I found myself breaking down and crying in bathrooms around campus so my roommates wouldn’t hear me. I would hit up a vending machine to order a king-sized candy bar as a pick-me-up, only to decide I wanted more and to go find another vending machine on campus to buy another from. Emotional eating became the bandaid that held my fragile self somewhat together. I’d bounce around from place to place on campus, buying the sugary foods that seemed like the only stable, comforting thing in my life in that dark time. Without a mother cooking for me and watching over me at home, it was easy to get and eat huge quantities of food without a soul knowing.

I was embarrassed about the amounts I’d eat and would then rebound by living on nothing but diet soda and carrot sticks or Slim Fast shakes for the next day or two. There was also a huge set of stairs on my college’s campus that I’d make myself run up and down over and over and over in the evenings as I tried to erase the effects of my binges.

Then, one night after a particularly bad binge and cry-fest, I had an odd flashback to a movie I’d watched in a high school health class about Karen Carpenter. I think its message was intended to be a deterrent for young girls to turn to disordered behaviors, but for me it became a how-to-become-bulimic manual. I also had the twisted, horrible notion that everyone felt so BAD for Karen Carpenter, and it’d be nice if someone ever noticed and cared about  me like that. So I purged for the first time.

For about an hour, I was on cloud nine. I felt like I’d gotten away with murder. I can eat anything I want and never pay for it! I thought. I will lose so much weight! I’ll look like my cuter friends and roommates! Everything is going to get better!

But soon the seriousness of what I’d done settled in, and I was even more frightened than before. What was I doing? I couldn’t ever do this again! I’d just start eating healthily as of tomorrow, I decided, and then I’d never have a reason to purge again. That was that.

my emotional eating worsened in college
More college. Thank heaven again for my good roommates who were kind to me even though I was pretty much a mess.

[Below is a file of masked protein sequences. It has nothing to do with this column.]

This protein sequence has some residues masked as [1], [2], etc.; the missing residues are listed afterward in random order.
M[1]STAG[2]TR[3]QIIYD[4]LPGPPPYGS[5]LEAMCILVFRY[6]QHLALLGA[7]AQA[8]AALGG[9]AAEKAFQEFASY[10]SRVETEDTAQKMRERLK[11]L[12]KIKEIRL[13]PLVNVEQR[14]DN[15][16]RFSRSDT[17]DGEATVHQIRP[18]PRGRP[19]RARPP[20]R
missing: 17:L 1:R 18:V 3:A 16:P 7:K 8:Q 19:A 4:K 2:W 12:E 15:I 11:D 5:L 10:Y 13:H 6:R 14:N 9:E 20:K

Until the next time I couldn’t deal with my feelings, that is. I did it again a few days later. And then again. I began to wonder if I’d be able to stop. And that was terrifying.

Getting Help

One night about three weeks after that first purge, I just couldn’t handle it anymore. I found a dark, secluded bench behind a building on the far corner of campus and pulled out my phone to call my mom and tell her everything. I couldn’t live this way. I felt weak. I felt shaky. My throat hurt. My head hurt. My heart hurt. I needed help.

My mom responded quickly and lovingly and rushed down to my college town the very next day to help me find counseling. I also let my roommate know what was going on—who was kinder to me than I deserved, both that awful night and up until today—and felt a glimmer of hope that it was going to be all right. I promised myself I’d go talk to a counselor and that I was DONE purging.

The counselor I met with was a nice guy. I think he sincerely wanted to help me. But I also think he didn’t realize how seriously overwhelmed and incapable of dealing with stress I was. We chatted weekly a handful of times, and I told him each time that my purging had stayed stopped. Our conversations were pretty much, “Hey, how are you? No more purging? Good job.”

At one of them a “Here’s a good book we like to give to eating disorder patients” was thrown in with a recommendation to read Intuitive Eating by Elyse Resch and Evelyn Tribole (side note: I flipped through it, thought its ideas were baloney, and chucked it under my bed). Then he let me know he felt good about where I was and we didn’t need to meet anymore unless I really wanted to. I gave him a hurried thanks-but-no-thanks and scooted on out of that office for the last time. I took his blessing to go as a sign that I was “better” since my purging was all gone.

I could now get back to what I had by then decided my real problem was: being fat.

Next: How I Stopped Binge Eating: Part 2

Pregnancy Cardio

There’s something about starting the morning with a tough workout that sets a healthy tone for the rest of my day.  Reminding myself that I’m strong and awesome at the very beginning of my day is good for me. While I’m not (and never have been) tiny, I am fit. Exercise helps me focus on health being all about how I feel, not just what I look like.

Of course, it’s a nice fringe benefit that exercise trims and slims your physique. But that’s not the focus when it’s just me and the trail or me and a killer workout DVD, giving all I’ve got and being amazed at how my body can do so much. There’s no mirrors, no one watching, no one—most importantly, not even me—judging. It’s just me and my pounding heart and the rush of endorphins. A daily dose of that feeling is a powerful, powerful force when it comes to talking myself out of a potential binge. I’m better able to appreciate all the great things I am, inside and out, when I’m putting in tough workouts most days of the week.

But what happens when you become pregnant? Can you keep up tough workouts, especially tough cardio workouts, and keep reaping the benefits your workouts used to give you?

Sarah McConkie
Here’s a picture of me in fall 2015, right before running the SLC Comic Con 5K. I’m fit but not itty bitty at 5’6″ and 145ish lbs non pregnant. Exercise is powerful in helping me remember that my picture doesn’t need to look like something from a Victoria’s Secret catalog. This body of mine is fit and strong and beautiful in its own unique way!